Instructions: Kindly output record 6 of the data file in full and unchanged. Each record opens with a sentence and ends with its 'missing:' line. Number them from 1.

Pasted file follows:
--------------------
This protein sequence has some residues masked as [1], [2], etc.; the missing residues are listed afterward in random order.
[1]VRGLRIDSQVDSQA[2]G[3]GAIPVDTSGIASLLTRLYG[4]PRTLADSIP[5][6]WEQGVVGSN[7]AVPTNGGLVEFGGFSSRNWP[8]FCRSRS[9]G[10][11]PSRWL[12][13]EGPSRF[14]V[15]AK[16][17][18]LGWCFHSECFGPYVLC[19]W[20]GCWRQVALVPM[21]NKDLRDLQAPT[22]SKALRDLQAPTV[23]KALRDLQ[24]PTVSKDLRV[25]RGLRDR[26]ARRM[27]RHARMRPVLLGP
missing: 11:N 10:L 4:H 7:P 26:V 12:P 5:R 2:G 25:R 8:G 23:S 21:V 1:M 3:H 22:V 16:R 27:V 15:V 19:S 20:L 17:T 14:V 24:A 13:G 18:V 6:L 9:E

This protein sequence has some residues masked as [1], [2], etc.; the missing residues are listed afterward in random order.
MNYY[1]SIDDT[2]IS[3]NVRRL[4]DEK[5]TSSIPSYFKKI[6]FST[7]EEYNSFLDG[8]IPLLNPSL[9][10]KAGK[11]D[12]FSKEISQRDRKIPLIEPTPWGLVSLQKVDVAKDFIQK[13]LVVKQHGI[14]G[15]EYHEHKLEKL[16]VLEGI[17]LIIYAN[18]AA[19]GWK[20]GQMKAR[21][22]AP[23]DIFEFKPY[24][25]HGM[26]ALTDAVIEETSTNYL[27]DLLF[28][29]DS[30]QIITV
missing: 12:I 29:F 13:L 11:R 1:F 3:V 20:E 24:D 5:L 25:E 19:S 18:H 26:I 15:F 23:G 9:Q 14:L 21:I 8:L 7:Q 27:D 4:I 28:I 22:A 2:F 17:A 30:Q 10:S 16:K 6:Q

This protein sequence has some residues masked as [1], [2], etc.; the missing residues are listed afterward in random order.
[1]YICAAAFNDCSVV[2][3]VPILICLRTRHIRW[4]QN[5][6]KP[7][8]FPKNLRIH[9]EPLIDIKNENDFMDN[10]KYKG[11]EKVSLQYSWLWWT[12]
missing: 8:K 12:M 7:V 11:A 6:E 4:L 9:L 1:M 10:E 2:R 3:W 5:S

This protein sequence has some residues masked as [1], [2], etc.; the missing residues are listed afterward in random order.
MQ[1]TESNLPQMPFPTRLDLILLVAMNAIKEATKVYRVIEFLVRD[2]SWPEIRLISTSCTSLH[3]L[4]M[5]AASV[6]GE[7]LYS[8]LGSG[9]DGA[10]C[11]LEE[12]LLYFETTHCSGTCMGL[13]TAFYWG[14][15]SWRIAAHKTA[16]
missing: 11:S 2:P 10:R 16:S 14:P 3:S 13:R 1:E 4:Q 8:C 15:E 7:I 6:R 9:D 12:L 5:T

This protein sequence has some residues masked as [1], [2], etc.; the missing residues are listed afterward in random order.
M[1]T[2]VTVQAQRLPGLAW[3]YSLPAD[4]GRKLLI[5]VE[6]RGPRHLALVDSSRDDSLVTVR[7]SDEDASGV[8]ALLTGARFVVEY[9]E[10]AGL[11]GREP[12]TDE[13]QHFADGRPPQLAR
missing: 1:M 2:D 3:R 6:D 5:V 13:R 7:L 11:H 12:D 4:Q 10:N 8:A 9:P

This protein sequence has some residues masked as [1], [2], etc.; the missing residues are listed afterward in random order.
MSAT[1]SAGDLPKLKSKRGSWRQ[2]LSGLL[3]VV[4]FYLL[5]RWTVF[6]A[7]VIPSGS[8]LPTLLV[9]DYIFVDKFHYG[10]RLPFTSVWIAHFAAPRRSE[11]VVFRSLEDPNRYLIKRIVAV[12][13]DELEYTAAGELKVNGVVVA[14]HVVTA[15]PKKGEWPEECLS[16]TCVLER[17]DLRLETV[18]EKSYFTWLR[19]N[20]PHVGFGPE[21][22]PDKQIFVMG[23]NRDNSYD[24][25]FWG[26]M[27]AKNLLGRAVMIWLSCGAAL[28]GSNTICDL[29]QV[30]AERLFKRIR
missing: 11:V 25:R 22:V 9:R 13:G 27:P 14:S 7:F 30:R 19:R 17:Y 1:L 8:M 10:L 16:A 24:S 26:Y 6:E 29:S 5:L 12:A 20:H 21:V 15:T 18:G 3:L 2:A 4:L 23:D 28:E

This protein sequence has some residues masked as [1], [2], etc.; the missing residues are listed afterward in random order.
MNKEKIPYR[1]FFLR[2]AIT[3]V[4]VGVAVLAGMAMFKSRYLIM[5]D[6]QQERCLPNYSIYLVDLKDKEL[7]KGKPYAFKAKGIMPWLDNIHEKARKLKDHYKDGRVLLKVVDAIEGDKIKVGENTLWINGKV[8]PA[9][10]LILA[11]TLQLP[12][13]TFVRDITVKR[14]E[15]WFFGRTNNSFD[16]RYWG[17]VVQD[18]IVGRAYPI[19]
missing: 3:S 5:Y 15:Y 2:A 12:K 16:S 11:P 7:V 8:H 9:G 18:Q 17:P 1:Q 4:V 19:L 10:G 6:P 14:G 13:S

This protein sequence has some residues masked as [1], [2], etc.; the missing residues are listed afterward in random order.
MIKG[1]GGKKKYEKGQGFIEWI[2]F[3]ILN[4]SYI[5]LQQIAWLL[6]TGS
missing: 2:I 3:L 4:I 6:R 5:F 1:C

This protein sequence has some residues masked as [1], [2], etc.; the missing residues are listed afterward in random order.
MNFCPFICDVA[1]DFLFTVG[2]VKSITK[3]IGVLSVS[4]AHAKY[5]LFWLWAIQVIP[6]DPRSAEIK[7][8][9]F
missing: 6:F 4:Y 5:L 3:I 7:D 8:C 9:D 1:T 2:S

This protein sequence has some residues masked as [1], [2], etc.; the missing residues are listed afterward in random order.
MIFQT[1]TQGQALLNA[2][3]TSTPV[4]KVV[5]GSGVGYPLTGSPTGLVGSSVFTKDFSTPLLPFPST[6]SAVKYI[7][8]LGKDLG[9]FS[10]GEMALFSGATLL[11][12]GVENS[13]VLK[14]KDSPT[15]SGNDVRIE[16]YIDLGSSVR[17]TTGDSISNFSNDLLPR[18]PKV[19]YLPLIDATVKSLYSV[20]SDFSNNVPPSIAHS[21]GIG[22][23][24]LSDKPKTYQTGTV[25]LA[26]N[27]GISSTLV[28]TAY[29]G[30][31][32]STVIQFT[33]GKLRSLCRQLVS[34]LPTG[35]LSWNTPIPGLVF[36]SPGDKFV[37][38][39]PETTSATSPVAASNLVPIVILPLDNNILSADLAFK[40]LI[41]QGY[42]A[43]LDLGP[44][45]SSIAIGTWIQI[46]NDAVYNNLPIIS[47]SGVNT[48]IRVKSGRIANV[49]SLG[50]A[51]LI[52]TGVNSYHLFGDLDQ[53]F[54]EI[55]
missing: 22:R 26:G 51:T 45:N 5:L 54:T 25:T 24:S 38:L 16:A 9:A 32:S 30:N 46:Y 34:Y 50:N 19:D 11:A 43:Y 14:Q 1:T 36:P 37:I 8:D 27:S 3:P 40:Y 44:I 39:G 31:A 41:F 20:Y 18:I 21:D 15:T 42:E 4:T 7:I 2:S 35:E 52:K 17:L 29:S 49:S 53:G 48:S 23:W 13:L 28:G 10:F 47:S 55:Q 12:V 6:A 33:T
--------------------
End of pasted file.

This protein sequence has some residues masked as [1], [2], etc.; the missing residues are listed afterward in random order.
MSAT[1]SAGDLPKLKSKRGSWRQ[2]LSGLL[3]VV[4]FYLL[5]RWTVF[6]A[7]VIPSGS[8]LPTLLV[9]DYIFVDKFHYG[10]RLPFTSVWIAHFAAPRRSE[11]VVFRSLEDPNRYLIKRIVAV[12][13]DELEYTAAGELKVNGVVVA[14]HVVTA[15]PKKGEWPEECLS[16]TCVLER[17]DLRLETV[18]EKSYFTWLR[19]N[20]PHVGFGPE[21][22]PDKQIFVMG[23]NRDNSYD[24][25]FWG[26]M[27]AKNLLGRAVMIWLSCGAAL[28]GSNTICDL[29]QV[30]AERLFKRIR
missing: 11:V 25:R 22:V 9:R 13:G 27:P 14:S 7:F 30:R 19:R 17:Y 1:L 8:M 10:L 16:A 24:S 26:Y 6:E 29:S 5:L 12:A 20:H 21:V 15:T 18:G 3:L 2:A 4:L 23:D 28:E